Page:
How to deal with change: my top 3 tips

Change

CHānj/The act or instance of making or becoming different

I’ve always been in two minds about change, on the one hand I fear it fiercely and at the same time I’m always so desperate for change as I am for fresh air. Living in London means that change is inevitable and it’s meant that I’ve had to accept it as inevitable. Whether it’s for work, social life or my living situation I’ve learned to adapt quite quickly, but it’s not always been so easy.
silkfred pleated top

If you’ve been struggling to accept change or are just straight-up terrified by the concept of change and all the complications that change brings then I thought about a few of the things I’ve done over the past few years to accept change.

  1. Get Perspective: Whilst everything at the time seems like the worst thing ever. Do you remember not being allowed to go to that party when you were 16, or that disastrous haircut when you were 20? No? That’s because in the grand scheme of things it’s really not a big deal. When I find change, people, situations frustrating I take a step back and look at the situation and think – is this change really going to to impact my life.
  2. Accept Change: The concept of change is often framed as that it’s something being ‘done’ to us. It’s happening to us, not with us and that’s why we can feel so uncomfortable. By accepting change is the most powerful thing you can do – by actively becoming part of the changed. Just think about Change more like a software upgrade or an app upgrade – it’s a change which can lead to long-term improvement of a situation
  3. Communicate: On top of being honest with yourself and other what you do/ don’t like about a particular change in your life it’s important that you communicate it sufficiently. I’ve seen so many arguments, failed work and personal relationships and families fall apart when people aren’t able to communicate how they feel about change. The inability or unwillingness to address the impact of change with others goes against our social nature – a change shared might not be a change halved but it certain helps to reduce the stress through having support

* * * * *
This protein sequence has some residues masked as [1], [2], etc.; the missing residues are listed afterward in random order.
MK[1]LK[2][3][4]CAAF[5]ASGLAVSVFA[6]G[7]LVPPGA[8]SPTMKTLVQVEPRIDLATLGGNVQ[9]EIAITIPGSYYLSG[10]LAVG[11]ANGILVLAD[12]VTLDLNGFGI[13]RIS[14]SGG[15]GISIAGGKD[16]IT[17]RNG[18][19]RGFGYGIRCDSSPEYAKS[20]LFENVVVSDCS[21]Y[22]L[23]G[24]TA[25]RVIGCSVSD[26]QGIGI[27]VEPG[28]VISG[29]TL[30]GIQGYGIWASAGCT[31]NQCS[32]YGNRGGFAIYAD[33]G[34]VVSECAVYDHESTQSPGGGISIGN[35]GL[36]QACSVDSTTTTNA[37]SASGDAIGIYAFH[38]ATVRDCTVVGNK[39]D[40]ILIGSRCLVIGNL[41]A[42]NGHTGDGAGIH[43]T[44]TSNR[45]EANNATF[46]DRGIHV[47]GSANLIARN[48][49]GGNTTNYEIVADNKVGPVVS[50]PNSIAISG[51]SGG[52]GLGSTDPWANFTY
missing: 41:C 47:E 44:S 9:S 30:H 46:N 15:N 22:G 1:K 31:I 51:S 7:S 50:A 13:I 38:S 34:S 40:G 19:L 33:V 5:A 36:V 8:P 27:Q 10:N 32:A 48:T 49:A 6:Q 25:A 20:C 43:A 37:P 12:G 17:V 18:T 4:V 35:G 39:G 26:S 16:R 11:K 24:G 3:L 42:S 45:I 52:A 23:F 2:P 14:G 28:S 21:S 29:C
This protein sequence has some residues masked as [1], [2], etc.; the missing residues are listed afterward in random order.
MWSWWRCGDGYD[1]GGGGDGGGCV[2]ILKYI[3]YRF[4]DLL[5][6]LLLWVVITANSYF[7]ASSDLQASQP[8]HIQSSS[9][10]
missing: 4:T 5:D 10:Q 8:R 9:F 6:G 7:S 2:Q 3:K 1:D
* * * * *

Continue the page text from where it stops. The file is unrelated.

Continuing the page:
silkfred pleated top
silkfred pleated top

What changes am I talking about? For me I’m at a time of change – my housemate of years is moving to another country, I’m going to be moving in with strangers on the other side of London, my job has changed, my best friend set her wedding date, my other half’s job has changed. I realised that these changes mean I’m growing up. It’s going to be a really tough few weeks – I’m mostly nervous about my change in living situation. I actually haven’t lived with strangers since I moved to University – I’ve been really lucky to live with some of my nearest and dearest friends. As my uni-days have become a distant memory in my rear view mirror my friends have moved to different countries, continents and even made the grown-up move to buy houses in the home counties. I decided not to let my move across London scare me, I’ve decided to embrace and it look at it as a way of making some amazing new friends. I’ll let you know how it goes!

silkfred pleated top
silkfred pleated top

4 Comments

  1. Marf
    March 9, 2017 / 10:23 pm

    Your granny once told me to ‘keep your eyes open and appreciate the change around you. Whether it’s the seasons, a growing child, or someone growing within.’ Every day I see you grow and wonder at the beautiful person I helped create. You helped and continue to help me to change. You are without doubt the best change in my life and it scared me ****less!! So keep those eyes open and embrace what life’s changes come your way.

    • Lisette @ Spoke + Co
      March 12, 2017 / 10:28 pm

      I love you mum x

    • Lisette @ Spoke + Co
      March 12, 2017 / 10:28 pm

      Thanks Lauren – fingers crossed! x